Introduction

Chemodectomas of head and neck region are rare, highly vascularized tumors which are categorized with respect to their site of origin and may be observed with periodical imaging or treated using either a single modality or multimodal approach with the primary management strategies of surgery and Radiation Therapy (RT) [1-6]. Temporal Bone Chemodectomas (TBC) include the tympanomastoid chemodectomas with modified Fisch Class A and B, and tympanojugular chemodectomas with modified Fisch Class C and D [6,7]. First description of TBC dates back to 1945 [8]. An indolent disease course with low growth rate is typical for the majority of these mostly benign tumors, however, abrupt manifestation with severe symptomatology may also occur rarely in affected patients due to the mass effect with or without local invasion of critical neurovascular structures such as the inner ear, internal carotid artery, jugular bulb, and lower cranial nerves [1,2]. Affected patients may suffer from a plethora of symptoms such as otalgia, vertigo, pulsatile tinnitus, hearing impairment, headache, dysphagia, and dizziness [1,2]. While surgery has been the traditional primary mode of treatment for these tumors, RT and more recently radiosurgery have been incorporated in management to achieve optimal therapeutic outcomes [1-7]. Herein, we provide a concise review of RT for temporal bone chemodectomas.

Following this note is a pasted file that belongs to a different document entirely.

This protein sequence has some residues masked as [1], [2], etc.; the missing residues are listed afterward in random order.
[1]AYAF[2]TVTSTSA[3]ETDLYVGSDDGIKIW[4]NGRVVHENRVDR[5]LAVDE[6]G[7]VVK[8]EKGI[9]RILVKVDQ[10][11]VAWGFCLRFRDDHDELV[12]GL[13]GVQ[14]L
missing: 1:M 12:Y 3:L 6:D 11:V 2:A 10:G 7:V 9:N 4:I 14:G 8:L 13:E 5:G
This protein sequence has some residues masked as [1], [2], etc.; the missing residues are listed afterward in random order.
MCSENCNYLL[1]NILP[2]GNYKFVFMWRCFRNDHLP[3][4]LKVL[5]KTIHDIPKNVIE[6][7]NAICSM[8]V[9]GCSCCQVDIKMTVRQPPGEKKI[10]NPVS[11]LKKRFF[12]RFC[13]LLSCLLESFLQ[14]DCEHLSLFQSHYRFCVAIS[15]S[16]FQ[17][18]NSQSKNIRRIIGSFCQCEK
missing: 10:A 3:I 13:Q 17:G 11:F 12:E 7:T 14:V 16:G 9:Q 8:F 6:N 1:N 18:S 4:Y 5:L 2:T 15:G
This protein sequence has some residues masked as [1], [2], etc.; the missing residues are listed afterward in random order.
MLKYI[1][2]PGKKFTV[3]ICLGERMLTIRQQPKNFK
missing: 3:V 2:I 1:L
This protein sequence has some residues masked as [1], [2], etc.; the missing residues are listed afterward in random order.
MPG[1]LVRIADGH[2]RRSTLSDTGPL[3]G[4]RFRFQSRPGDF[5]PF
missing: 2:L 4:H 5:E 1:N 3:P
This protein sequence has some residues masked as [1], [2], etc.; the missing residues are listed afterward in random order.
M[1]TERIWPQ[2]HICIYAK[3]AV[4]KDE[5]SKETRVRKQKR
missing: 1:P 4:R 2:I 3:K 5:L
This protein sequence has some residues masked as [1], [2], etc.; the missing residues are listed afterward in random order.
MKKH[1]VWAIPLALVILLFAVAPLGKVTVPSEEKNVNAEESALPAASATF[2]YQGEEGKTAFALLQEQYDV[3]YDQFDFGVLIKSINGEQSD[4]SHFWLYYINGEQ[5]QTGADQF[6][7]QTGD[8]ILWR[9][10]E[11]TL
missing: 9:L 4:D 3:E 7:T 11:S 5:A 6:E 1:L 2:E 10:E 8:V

Irradiation for management of temporal bone chemodectomas